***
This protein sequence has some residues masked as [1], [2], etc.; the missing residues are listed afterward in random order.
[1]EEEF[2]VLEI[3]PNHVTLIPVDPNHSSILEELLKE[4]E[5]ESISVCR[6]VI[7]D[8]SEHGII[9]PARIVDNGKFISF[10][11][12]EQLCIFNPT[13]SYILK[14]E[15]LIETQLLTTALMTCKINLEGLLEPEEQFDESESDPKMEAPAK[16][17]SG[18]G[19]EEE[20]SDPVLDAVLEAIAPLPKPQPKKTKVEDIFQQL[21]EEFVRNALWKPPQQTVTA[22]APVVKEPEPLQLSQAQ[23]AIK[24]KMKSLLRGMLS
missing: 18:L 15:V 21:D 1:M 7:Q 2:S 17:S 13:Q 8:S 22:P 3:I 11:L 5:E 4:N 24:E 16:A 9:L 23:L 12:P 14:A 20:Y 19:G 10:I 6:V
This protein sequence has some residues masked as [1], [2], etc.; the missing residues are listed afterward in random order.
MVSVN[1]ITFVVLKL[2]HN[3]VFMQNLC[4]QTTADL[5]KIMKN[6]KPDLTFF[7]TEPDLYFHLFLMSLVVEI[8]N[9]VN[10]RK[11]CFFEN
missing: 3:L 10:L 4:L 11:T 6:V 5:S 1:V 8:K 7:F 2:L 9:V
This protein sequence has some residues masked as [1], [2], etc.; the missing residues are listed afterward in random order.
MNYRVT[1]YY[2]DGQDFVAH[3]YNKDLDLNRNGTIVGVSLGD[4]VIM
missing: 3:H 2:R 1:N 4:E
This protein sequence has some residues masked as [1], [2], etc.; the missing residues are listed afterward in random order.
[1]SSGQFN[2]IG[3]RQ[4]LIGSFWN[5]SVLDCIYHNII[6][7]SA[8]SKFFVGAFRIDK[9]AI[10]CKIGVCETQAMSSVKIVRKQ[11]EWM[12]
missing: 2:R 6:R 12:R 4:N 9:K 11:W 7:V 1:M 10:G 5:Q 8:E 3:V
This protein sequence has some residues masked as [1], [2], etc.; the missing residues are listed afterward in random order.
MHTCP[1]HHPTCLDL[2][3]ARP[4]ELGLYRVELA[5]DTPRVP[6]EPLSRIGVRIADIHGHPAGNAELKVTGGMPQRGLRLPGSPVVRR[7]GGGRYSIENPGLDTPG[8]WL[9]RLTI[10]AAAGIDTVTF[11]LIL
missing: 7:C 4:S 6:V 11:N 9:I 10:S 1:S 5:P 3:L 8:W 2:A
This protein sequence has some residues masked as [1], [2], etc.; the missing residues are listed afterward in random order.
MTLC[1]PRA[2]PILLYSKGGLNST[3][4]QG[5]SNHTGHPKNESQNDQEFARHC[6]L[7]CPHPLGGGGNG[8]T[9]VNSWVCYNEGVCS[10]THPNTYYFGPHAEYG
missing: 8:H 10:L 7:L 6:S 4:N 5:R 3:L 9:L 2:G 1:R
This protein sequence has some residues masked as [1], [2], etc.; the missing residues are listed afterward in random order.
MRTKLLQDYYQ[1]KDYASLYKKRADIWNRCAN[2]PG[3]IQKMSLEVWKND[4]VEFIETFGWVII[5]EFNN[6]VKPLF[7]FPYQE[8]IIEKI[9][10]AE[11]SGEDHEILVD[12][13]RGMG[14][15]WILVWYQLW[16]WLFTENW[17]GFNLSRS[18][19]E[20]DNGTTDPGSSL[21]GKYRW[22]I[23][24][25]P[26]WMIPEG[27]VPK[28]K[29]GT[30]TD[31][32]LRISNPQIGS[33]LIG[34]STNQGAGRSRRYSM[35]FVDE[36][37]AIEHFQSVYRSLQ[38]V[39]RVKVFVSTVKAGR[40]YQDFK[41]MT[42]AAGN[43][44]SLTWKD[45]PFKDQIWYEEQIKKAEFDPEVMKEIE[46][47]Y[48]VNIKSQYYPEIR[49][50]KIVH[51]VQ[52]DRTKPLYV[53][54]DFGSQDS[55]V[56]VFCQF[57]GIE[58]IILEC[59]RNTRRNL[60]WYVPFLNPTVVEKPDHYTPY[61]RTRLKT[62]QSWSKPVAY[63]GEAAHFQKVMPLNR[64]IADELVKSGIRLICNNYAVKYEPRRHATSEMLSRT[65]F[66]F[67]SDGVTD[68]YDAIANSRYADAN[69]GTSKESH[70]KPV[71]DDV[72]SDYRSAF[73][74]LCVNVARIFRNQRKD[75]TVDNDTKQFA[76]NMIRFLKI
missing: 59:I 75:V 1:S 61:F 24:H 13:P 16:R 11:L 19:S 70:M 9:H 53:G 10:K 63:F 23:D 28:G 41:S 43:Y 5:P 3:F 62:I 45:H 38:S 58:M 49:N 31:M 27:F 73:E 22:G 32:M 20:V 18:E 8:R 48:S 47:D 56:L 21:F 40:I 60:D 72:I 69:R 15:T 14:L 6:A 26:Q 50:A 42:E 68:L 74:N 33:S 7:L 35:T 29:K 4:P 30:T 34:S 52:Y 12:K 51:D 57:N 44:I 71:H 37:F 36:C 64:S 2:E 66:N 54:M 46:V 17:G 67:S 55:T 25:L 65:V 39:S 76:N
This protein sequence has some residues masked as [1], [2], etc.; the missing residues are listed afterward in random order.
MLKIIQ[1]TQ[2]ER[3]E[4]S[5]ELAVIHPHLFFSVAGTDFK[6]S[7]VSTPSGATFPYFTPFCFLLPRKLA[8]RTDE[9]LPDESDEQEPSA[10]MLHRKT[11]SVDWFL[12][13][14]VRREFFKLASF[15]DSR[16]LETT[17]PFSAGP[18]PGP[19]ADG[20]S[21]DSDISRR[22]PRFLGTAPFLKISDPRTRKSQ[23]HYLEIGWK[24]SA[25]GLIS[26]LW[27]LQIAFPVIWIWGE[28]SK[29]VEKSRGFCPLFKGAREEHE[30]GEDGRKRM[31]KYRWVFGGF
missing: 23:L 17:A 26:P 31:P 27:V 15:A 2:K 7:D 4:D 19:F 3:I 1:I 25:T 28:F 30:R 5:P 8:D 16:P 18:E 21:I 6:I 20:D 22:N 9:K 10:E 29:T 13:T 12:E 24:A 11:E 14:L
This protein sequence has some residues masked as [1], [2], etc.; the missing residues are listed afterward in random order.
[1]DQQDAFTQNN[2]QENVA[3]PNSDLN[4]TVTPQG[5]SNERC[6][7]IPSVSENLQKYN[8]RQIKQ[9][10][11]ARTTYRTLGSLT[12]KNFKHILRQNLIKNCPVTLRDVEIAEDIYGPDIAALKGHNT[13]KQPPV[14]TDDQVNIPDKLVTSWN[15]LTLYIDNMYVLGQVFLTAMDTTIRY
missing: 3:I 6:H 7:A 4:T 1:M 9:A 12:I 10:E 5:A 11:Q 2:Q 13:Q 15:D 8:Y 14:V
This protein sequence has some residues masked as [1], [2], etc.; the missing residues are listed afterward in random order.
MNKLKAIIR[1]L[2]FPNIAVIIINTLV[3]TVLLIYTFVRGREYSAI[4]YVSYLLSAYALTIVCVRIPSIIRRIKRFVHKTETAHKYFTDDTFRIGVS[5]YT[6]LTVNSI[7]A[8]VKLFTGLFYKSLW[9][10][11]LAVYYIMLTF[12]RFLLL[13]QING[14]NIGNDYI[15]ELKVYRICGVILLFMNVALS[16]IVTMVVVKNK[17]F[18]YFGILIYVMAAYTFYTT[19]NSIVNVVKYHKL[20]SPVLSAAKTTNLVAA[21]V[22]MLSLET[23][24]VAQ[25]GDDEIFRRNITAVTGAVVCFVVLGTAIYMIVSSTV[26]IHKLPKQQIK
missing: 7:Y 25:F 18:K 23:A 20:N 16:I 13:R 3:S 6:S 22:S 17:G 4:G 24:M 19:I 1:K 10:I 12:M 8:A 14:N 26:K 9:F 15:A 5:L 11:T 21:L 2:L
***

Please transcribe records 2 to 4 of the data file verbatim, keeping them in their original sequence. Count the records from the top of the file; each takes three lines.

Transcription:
This protein sequence has some residues masked as [1], [2], etc.; the missing residues are listed afterward in random order.
MVSVN[1]ITFVVLKL[2]HN[3]VFMQNLC[4]QTTADL[5]KIMKN[6]KPDLTFF[7]TEPDLYFHLFLMSLVVEI[8]N[9]VN[10]RK[11]CFFEN
missing: 3:L 10:L 4:L 11:T 6:V 5:S 1:V 8:K 7:F 2:L 9:V
This protein sequence has some residues masked as [1], [2], etc.; the missing residues are listed afterward in random order.
MNYRVT[1]YY[2]DGQDFVAH[3]YNKDLDLNRNGTIVGVSLGD[4]VIM
missing: 3:H 2:R 1:N 4:E
This protein sequence has some residues masked as [1], [2], etc.; the missing residues are listed afterward in random order.
[1]SSGQFN[2]IG[3]RQ[4]LIGSFWN[5]SVLDCIYHNII[6][7]SA[8]SKFFVGAFRIDK[9]AI[10]CKIGVCETQAMSSVKIVRKQ[11]EWM[12]
missing: 2:R 6:R 12:R 4:N 9:K 11:W 7:V 1:M 10:G 5:Q 8:E 3:V